Ways to Protect Your Data and Keep it Secure
With more and more of us connecting to the web from our phones, our computers, and even our watches, keeping our data safe when using the internet has never been more important. By making some simple changes to your accounts and devices, you can stay safer online and minimise the risk of fraudsters gaining access to your data, protect your privacy from websites you don’t want to share it with, and minimise the fallout of third-party data breaches when they happen.
Ways to protect your data online
Protecting your data is a combination of keeping your accounts secure from unauthorised access, minimising your public presence, and keeping things unique.
What sort of data are you talking about?
Everything! Data is a vague definition, but it can include:
- Personally identifiable information like your name, address or phone number.
- Financial information like your debit card number, bank account, or other payment method data.
- Account information, like email addresses or passwords.
Why is it important to keep your information private?
Your data, including your personally identifiable information, is linked with your financial identity. This data can be used to access your accounts or imitate you (identity theft).
Your personal data can also be used in phishing or smishing attempts to make a scam email or text look more trustworthy, so keeping it private benefits you both directly (from immediate threats) and indirectly (from it being used in phishing attempts).
Tips for creating strong, unique passwords
When it comes to strong passwords, longer is generally better. But just because a password is long, it doesn’t mean it’s effective. A password like ‘12345678’ can be brute-forced extremely quickly, whereas an alphanumeric password would take years for a computer to crack. Create a password with both these elements to make it the most secure:
- Should be between 8 and 15 characters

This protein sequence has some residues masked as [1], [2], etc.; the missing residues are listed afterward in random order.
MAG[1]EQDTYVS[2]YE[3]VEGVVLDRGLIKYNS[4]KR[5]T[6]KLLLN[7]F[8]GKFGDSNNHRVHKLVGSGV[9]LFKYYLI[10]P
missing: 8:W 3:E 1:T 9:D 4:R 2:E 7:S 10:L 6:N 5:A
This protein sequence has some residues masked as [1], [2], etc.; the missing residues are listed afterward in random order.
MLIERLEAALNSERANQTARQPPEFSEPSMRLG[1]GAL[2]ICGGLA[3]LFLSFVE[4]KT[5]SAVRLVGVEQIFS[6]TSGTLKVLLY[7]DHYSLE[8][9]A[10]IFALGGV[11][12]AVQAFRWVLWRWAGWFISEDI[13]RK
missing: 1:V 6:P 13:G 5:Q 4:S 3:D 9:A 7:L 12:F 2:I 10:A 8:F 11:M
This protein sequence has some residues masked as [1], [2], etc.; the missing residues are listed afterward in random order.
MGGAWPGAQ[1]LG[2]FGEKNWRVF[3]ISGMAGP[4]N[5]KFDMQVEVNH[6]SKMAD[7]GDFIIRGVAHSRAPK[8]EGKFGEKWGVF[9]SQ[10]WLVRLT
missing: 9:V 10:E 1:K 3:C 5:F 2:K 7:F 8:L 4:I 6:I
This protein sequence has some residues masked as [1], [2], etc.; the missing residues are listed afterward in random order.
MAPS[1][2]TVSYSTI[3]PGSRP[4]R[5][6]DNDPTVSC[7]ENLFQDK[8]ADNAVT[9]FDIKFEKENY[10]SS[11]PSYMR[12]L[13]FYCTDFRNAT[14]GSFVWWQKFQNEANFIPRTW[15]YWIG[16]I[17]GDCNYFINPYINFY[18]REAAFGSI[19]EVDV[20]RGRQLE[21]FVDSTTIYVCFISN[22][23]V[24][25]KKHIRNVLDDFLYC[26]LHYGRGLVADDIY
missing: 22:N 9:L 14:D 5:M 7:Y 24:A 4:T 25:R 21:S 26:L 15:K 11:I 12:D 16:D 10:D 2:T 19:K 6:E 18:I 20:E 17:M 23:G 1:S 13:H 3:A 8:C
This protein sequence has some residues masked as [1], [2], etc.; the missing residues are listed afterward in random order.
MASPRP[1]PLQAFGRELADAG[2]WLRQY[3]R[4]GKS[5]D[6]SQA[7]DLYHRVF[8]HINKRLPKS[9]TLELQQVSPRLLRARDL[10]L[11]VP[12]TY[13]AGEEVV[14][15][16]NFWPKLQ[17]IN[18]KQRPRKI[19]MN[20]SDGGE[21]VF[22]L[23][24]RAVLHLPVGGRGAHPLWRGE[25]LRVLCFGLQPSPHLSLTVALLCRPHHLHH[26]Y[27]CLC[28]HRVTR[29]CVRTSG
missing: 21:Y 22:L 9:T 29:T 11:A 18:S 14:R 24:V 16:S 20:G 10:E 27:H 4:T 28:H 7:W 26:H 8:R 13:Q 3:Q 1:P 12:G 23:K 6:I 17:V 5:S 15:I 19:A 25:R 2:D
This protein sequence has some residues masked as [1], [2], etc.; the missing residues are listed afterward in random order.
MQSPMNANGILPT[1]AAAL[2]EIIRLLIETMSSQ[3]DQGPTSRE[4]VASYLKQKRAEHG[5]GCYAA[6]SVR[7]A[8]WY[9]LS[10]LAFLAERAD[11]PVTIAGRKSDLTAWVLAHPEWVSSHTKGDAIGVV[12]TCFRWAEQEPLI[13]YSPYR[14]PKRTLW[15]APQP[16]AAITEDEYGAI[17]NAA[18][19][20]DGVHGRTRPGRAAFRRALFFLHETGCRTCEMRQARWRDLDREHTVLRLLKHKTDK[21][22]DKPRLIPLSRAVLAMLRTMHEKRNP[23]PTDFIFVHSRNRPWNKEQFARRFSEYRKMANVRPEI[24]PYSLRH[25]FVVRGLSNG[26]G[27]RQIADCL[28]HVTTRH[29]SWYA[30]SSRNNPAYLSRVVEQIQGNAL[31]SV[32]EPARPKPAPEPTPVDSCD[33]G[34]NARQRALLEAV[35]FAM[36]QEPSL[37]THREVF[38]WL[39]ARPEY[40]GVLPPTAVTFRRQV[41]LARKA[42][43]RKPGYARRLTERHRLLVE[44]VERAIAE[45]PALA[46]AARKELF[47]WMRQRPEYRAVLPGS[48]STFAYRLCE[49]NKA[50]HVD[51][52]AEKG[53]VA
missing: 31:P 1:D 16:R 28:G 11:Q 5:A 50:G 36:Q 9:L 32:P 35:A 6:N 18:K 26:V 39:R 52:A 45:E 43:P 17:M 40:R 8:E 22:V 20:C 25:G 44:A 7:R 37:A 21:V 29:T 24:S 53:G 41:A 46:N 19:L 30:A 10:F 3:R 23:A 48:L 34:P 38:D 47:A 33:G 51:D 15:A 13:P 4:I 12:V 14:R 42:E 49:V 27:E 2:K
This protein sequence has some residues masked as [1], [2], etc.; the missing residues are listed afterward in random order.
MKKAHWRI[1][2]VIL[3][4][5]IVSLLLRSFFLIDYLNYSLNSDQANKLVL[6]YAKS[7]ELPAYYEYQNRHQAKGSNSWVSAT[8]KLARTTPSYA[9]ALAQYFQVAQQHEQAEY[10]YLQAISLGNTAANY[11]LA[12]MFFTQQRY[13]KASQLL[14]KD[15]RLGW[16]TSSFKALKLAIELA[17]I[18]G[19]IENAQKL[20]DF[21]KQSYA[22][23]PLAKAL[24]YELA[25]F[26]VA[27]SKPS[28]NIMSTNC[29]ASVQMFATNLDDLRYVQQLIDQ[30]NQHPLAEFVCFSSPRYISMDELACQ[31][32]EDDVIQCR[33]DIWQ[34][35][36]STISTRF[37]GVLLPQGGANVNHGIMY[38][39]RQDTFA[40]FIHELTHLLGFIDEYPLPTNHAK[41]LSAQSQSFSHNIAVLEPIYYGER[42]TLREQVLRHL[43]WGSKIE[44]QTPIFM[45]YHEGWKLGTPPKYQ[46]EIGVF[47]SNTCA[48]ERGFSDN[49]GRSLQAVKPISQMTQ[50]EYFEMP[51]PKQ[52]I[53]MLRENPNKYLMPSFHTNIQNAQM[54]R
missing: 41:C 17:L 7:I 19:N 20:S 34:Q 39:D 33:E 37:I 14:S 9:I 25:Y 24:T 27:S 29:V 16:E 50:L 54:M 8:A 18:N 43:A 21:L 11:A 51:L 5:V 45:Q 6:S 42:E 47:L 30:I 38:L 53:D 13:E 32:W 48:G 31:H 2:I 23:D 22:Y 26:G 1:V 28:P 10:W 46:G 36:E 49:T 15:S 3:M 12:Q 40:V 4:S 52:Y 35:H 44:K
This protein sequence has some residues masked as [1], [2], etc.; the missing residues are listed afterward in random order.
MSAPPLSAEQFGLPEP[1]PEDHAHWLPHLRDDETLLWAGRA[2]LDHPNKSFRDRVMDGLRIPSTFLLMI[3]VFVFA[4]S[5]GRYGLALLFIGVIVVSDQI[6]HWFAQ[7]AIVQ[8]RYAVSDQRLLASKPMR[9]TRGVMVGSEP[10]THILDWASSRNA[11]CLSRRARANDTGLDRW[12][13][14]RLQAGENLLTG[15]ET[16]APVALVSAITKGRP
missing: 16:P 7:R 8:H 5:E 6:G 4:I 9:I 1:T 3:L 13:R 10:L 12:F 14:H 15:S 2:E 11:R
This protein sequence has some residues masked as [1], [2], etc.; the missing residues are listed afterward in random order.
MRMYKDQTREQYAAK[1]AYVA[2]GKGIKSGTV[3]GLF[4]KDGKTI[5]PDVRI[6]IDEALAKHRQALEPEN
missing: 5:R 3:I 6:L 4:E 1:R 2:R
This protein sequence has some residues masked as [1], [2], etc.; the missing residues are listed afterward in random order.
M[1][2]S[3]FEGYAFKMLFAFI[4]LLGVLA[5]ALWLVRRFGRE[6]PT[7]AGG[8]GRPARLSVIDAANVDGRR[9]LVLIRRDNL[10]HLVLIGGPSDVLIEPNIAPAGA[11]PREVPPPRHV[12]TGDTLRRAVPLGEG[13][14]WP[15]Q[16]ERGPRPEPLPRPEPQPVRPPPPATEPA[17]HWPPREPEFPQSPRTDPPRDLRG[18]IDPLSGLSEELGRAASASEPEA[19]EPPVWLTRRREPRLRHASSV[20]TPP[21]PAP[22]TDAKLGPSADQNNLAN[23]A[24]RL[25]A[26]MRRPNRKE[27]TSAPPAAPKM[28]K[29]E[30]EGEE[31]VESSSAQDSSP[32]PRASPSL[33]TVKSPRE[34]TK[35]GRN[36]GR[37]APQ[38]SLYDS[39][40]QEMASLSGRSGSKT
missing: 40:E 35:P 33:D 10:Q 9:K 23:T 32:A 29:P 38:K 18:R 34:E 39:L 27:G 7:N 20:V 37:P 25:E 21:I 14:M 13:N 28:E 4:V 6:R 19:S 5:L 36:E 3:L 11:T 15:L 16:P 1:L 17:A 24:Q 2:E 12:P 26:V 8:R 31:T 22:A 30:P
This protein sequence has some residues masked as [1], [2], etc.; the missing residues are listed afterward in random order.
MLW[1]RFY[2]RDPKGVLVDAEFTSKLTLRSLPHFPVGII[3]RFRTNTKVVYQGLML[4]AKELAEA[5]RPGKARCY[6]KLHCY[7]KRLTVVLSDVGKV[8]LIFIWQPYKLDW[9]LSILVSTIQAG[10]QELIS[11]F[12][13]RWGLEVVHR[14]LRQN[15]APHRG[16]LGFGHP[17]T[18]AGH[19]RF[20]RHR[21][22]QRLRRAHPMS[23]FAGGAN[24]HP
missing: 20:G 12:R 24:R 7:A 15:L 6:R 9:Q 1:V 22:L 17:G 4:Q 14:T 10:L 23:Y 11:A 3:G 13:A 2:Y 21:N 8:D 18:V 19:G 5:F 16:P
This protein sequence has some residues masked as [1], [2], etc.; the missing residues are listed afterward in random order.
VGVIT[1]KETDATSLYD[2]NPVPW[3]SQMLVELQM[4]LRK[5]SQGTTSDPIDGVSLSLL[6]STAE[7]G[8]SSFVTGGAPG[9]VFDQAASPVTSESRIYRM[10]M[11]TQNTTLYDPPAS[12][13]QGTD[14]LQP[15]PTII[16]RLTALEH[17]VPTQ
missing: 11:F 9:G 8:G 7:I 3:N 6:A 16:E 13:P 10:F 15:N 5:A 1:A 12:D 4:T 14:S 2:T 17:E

- Should include at least one numberic, one uppercase character and one lowercase character
- Shouldn't contain 4 or more consectuive characters (e.g 12434, abcd)
- Shouldn't contain 4 or more consecutive keyboard characters (e.g qwerty, QWER)
- Shouldn't be your username
Keep your passwords safe
Once you've created a strong password, it's just as important to keep it safe. Here are some tips from our Cyber security team:
- Keeping track of all your passwords can be done easily with a secure password manager tool, like Lastpass.
- Try and use a different password for every website.
- Never share your passwords and try not to write them down
Keep your phone updated
Software makers regularly issue updates that patch vulnerabilities or bugs as they’re found. Out of date software is less secure than newer versions, so by installing software updates as they get released you can keep your phone more secure.
Limit how much of your data is publicly available
Social media is fun, but do you know how much data you’re willingly sharing with the world? To avoid people taking information from your profile, you should keep your privacy settings strict and only permit friends and family to view your posts or any other personally identifiable information, like your birthday.
Beyond social media, if you sign up for an account or service you no longer use and don’t plan on using again, under GDPR you can exercise your ‘right to be forgotten.’ This means pieces of your data, like your name or the password you used to sign up, can no longer be stored by the third-party. It’s sensible to delete your data from places you don’t need it stored anymore, just in case that third-party experiences a breach.
Back up your data
Protecting your data can also mean protecting it from yourself! Get in the habit of regularly backing up your phone so that you don’t lose any data, photos, or important information if the phone fails, but also if you’re the victim of ransomware. Many phones come with cloud backup, such as Samsung Cloud, iCloud, but a physical backup to a hard drive can provide an extra layer of protection.
Ransomware is less common in individuals and more common in businesses, but it’s still smart to keep regular backups just in case.